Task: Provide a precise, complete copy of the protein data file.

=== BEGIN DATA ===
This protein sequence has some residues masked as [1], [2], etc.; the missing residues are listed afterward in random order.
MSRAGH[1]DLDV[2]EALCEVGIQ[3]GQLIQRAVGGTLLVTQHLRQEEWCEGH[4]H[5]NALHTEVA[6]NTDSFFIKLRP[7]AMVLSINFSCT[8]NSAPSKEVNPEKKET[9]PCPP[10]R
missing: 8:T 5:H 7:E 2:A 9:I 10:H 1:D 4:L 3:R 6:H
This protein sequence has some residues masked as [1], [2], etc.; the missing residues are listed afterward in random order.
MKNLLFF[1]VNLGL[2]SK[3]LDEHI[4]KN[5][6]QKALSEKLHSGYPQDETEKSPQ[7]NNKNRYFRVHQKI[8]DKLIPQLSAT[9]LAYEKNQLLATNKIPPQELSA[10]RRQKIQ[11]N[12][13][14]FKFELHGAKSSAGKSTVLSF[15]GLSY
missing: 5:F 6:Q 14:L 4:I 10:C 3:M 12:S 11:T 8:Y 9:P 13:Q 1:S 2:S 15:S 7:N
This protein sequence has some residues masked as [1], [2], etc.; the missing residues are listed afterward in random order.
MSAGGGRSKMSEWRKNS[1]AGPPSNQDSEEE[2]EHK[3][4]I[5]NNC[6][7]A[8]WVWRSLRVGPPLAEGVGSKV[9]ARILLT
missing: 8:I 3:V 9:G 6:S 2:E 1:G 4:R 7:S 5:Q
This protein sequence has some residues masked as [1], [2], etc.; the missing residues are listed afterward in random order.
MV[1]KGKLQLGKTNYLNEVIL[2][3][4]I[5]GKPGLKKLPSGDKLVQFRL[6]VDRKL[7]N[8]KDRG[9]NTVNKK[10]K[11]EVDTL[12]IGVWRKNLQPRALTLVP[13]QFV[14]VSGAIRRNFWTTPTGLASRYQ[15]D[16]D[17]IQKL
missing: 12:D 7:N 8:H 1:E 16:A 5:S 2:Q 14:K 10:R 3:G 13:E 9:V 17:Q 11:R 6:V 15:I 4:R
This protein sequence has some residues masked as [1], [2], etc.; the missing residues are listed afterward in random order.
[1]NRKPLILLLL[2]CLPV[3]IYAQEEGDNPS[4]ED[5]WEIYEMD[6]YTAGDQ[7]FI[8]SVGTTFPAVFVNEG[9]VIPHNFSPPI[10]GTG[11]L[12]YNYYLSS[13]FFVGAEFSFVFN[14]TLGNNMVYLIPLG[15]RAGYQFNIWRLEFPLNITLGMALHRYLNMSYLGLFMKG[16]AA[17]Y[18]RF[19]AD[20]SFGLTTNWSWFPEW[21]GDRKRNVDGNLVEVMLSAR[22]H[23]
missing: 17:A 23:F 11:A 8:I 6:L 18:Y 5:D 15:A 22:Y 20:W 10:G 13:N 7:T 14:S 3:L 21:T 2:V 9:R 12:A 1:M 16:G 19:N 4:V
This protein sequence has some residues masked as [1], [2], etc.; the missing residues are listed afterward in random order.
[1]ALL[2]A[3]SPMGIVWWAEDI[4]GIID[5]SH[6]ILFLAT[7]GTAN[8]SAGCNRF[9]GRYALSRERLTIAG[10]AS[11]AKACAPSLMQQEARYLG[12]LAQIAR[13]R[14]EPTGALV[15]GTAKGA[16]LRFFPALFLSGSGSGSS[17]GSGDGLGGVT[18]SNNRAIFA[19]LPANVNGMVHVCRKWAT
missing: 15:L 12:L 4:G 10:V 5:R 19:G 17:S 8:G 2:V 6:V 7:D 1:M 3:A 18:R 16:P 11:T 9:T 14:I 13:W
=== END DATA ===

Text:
This protein sequence has some residues masked as [1], [2], etc.; the missing residues are listed afterward in random order.
MSRAGH[1]DLDV[2]EALCEVGIQ[3]GQLIQRAVGGTLLVTQHLRQEEWCEGH[4]H[5]NALHTEVA[6]NTDSFFIKLRP[7]AMVLSINFSCT[8]NSAPSKEVNPEKKET[9]PCPP[10]R
missing: 8:T 5:H 7:E 2:A 9:I 10:H 1:D 4:L 3:R 6:H
This protein sequence has some residues masked as [1], [2], etc.; the missing residues are listed afterward in random order.
MKNLLFF[1]VNLGL[2]SK[3]LDEHI[4]KN[5][6]QKALSEKLHSGYPQDETEKSPQ[7]NNKNRYFRVHQKI[8]DKLIPQLSAT[9]LAYEKNQLLATNKIPPQELSA[10]RRQKIQ[11]N[12][13][14]FKFELHGAKSSAGKSTVLSF[15]GLSY
missing: 5:F 6:Q 14:L 4:I 10:C 3:M 12:S 11:T 8:Y 9:P 13:Q 1:S 2:S 15:S 7:N
This protein sequence has some residues masked as [1], [2], etc.; the missing residues are listed afterward in random order.
MSAGGGRSKMSEWRKNS[1]AGPPSNQDSEEE[2]EHK[3][4]I[5]NNC[6][7]A[8]WVWRSLRVGPPLAEGVGSKV[9]ARILLT
missing: 8:I 3:V 9:G 6:S 2:E 1:G 4:R 7:S 5:Q
This protein sequence has some residues masked as [1], [2], etc.; the missing residues are listed afterward in random order.
MV[1]KGKLQLGKTNYLNEVIL[2][3][4]I[5]GKPGLKKLPSGDKLVQFRL[6]VDRKL[7]N[8]KDRG[9]NTVNKK[10]K[11]EVDTL[12]IGVWRKNLQPRALTLVP[13]QFV[14]VSGAIRRNFWTTPTGLASRYQ[15]D[16]D[17]IQKL
missing: 12:D 7:N 8:H 1:E 16:A 5:S 2:Q 14:K 10:R 3:G 13:E 9:V 17:Q 11:R 6:V 15:I 4:R
This protein sequence has some residues masked as [1], [2], etc.; the missing residues are listed afterward in random order.
[1]NRKPLILLLL[2]CLPV[3]IYAQEEGDNPS[4]ED[5]WEIYEMD[6]YTAGDQ[7]FI[8]SVGTTFPAVFVNEG[9]VIPHNFSPPI[10]GTG[11]L[12]YNYYLSS[13]FFVGAEFSFVFN[14]TLGNNMVYLIPLG[15]RAGYQFNIWRLEFPLNITLGMALHRYLNMSYLGLFMKG[16]AA[17]Y[18]RF[19]AD[20]SFGLTTNWSWFPEW[21]GDRKRNVDGNLVEVMLSAR[22]H[23]
missing: 17:A 23:F 11:A 8:I 6:L 18:Y 5:D 15:A 22:Y 20:W 10:G 13:N 7:T 14:S 3:L 21:T 2:V 9:R 12:A 1:M 16:G 19:N 4:V
This protein sequence has some residues masked as [1], [2], etc.; the missing residues are listed afterward in random order.
[1]ALL[2]A[3]SPMGIVWWAEDI[4]GIID[5]SH[6]ILFLAT[7]GTAN[8]SAGCNRF[9]GRYALSRERLTIAG[10]AS[11]AKACAPSLMQQEARYLG[12]LAQIAR[13]R[14]EPTGALV[15]GTAKGA[16]LRFFPALFLSGSGSGSS[17]GSGDGLGGVT[18]SNNRAIFA[19]LPANVNGMVHVCRKWAT
missing: 15:L 12:L 4:G 10:V 5:R 19:G 17:S 8:G 2:V 6:V 7:D 1:M 3:A 18:R 16:P 11:T 9:T 14:I 13:W